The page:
As rival gang moves in, authorities wary of turf war with Hells Angels
Law enforcement officials in Wisconsin say several chapters of the Outlaws Motorcycle Club are congregating in the northwestern part of the state in response to the Hells Angels gathering in Northeastern Minnesota, and they're worried that tension between the two rivals could erupt into violence.
"If the Hells Angels were to ride into Wisconsin, the Outlaws may confront them," Washburn County Sheriff Terry Dryden said. "We don't want that to happen, but if it does happen we'll be ready for them."
The Outlaws share a similar trait to the Hells Angels in that its leaders have a history of drug trafficking and murder convictions, Dryden said. The groups have clashed in the past, most significantly in 2006 when Dryden said there was a shooting in Sturgis, S.D.
Dryden said Outlaws consider Wisconsin their state, while Hells Angels consider Minnesota theirs. According to some Internet reports on the Outlaws, one of their mottos is ADIOS, for "Angels die in Outlaw states."
"We want to make sure that the Hells Angels don't ride their colors into Wisconsin," Dryden said. "If they run into each other in large groups, that could be a problem."
Assistant Superior Police Chief Chuck LeGesse said he had heard reports of Hells Angels driving through Superior, but said there won't be a problem unless the two groups clash.
The Hells Angels have clashed with other motorcycle gangs. In Eureka Springs, Ark., two summers ago, the Hells Angels gathering seemed to be going smoothly until its final day, when four members of the Bandidos -- a rival gang -- were stabbed during a run-in with the Hells Angels, six of whom were arrested.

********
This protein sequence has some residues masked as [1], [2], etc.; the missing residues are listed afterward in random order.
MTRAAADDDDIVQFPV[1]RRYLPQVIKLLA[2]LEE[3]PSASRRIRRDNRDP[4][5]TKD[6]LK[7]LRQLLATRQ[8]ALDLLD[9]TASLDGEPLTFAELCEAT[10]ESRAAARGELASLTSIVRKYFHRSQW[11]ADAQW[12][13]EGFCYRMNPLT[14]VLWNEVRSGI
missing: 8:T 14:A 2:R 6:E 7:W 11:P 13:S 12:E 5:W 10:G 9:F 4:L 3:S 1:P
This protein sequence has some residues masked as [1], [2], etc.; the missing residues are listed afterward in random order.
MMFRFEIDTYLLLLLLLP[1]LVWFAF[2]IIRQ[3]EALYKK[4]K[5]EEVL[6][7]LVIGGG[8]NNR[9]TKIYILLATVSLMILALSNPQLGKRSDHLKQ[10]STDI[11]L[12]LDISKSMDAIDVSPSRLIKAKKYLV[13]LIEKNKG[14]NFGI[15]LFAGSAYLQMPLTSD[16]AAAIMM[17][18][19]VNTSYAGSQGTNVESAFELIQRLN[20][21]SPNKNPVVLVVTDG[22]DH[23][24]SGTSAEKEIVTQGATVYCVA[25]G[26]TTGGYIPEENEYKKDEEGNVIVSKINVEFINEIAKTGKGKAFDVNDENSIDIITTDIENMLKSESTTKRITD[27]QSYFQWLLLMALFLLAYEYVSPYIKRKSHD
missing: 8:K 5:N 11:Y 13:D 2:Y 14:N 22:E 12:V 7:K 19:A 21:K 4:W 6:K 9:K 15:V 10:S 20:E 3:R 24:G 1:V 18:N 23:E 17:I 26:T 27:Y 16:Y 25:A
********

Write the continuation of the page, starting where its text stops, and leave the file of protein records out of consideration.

To prepare for a potential clash between the Hells Angels and Outlaws, a law enforcement operational center has been set up in Washburn County, which Dryden said is staffed with local, state and federal law enforcement "with hundreds of officers" involved to gather intelligence and respond to any situations between the two motorcycle gangs.
Carlton County Sheriff Kelly Lake said officials in Minnesota are also monitoring the situation and working with Wisconsin law enforcement. She said no Outlaws had entered Minnesota as of Wednesday afternoon.
"We would obviously be concerned if they moved into Carlton County," she said.
Around 200 Outlaws from Wisconsin and other states are expected to be in the area, LeGesse said. He said some were staying with friends and family in the area, some in local hotels, and others were camping in Pattison State Park.
He said police had received no complaints about the Outlaws as of Wednesday evening.
"Our agency will have extra people out and we will be watching everybody," he said.
About two dozens Outlaws stopped at the High Fives on Fifth Street bar for about an hour, said bartender Sandy Boettcher. She wasn't sure why they chose to stop there, other than a "welcome bikers" sign on the front of the building welcoming all motorcyclists.
"They were very pleasant," Boettcher said. "There were no problems."
The Outlaws stayed for about an hour, with some having a couple of beers and about half ordering soda.
"They just kicked back, relaxed and rested their legs," she said. "They were very nice and polite."
Bartender Dawn Linder said she'd welcome them back.
Dryden said he expects the Outlaws to disperse by Monday, when the Hells Angels are expected to leave the Carlton area.